In Defense of: ‘Drop Dead Diva’

| Cadenza Reporter

A shallow blonde aspiring model dies in a car crash with a truck full of grapefruits. Then in heaven, she learns she’s a “zero,” having done no good deeds and no bad deeds. Impulsively, she pushes a button hoping to bring her back to her body on earth, but instead is transported into the body of an overweight attorney. Yes, the premise is far-fetched, but the execution of this absurd scenario works both poignantly and wittily in Lifetime’s “Drop Dead Diva.”

The show premiered in July, and its season finale aired last week. Though Lifetime renewed it for a second season, this under-rated show has not received the praise it deserves. While many have heard the phrase “A thin woman trapped in a fat woman’s body,” “Drop Dead Diva” puts it into context. When Deb (Brooke D’Orsay) the model wakes up in Jane (Brooke Elliott) the attorney’s body, she first utters, “You sent me to hell?” Though Deb retains her effervescent personality, she also inherits Jane’s intellect and knowledge of legal terms. Jane comes to resemble a version of Reese Witherspoon in “Legally Blonde” with her signature strut, the “booty bounce” that amounts to “shoulders back, show the rack.” Jane also gains Deb’s confidence, which is refreshing considering it’s rare to find a strong, confident overweight woman in today’s television landscape. Deb’s vast knowledge of fashion and her sense of ingenuity serve the new Jane well, as she is able to recall facts about the fashion industry and pop culture that help win her cases.

Aside from Jane/Deb, there is a plethora of entertaining characters. The incomparable Margaret Cho plays Terri, Jane’s super-supportive assistant and friend, who encourages her, provides her with her favorite snacks, and reminds Jane of facts from her life when she doesn’t seem to know who her own mother is, essentially because this is still Deb. Stacy (April Bowlby) is Deb’s best friend and the only person aside from Jane’s guardian angel who knows the truth about Jane. Their friendship picks up where it left off, aside from the fact that Deb is no longer a model but rather a successful lawyer. Kim (Kate Levering) is a nasty associate of Jane’s, who has always looked down on Jane for her looks but is actually jealous of her professional success. Grayson (Jackson Hurst) is Deb’s fiancé who also works at Jane’s firm, and while the two grow close, Jane cannot reveal her true identity to the man she still loves. There has also been an all-star cast of cameos ranging from Paula Abdul, Rosie O’Donnell, Liza Minelli and Nia Vardalos to Tim Gunn and Delta Burke.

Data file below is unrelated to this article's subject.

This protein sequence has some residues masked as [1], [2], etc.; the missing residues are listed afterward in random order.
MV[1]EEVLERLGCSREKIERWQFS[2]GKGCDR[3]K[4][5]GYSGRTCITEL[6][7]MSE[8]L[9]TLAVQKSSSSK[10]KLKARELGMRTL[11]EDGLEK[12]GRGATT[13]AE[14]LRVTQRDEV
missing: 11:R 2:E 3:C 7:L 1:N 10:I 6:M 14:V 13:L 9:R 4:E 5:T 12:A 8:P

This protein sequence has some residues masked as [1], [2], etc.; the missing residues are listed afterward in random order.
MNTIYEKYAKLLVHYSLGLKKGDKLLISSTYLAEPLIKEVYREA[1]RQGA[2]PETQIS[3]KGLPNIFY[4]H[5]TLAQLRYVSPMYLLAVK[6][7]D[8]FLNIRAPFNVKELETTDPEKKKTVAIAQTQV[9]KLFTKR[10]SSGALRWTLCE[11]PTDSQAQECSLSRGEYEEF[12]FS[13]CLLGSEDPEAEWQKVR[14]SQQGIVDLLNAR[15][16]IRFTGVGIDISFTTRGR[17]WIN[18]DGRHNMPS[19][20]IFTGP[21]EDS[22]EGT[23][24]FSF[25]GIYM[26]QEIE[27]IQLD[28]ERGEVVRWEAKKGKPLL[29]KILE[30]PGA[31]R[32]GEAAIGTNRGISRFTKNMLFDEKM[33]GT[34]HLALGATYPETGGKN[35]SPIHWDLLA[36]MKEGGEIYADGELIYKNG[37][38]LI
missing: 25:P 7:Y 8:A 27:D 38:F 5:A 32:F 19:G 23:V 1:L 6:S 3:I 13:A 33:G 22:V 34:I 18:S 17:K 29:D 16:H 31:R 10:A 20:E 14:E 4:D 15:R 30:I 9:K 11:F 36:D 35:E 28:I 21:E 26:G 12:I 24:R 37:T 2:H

The show manages to take an outlandish trading-spaces concept and instill it with a real sense of heart. When Deb’s parents come to the firm to get a divorce, Jane tries to represent her mother, but finds it too difficult. Jane becomes a woman who redeems Deb’s “zero” by taking on cases that are ethical rather than lucrative, and even sues a clothing company on her own behalf when she learns they don’t make clothes in her size. Brooke Elliott shines in every episode with a convincing yet playful performance.

“Drop Dead Diva” obviously falls in the entertaining category and not the brilliant one. But if you can suspend your mind and avoid dwelling on the preposterous concept and the obvious plot conventions, this show has wide appeal.

It should serve to remind us that television doesn’t always have to be serious. It’s a spirited dramedy that teaches the valuable lesson that one’s inner beauty is the only one that truly counts.

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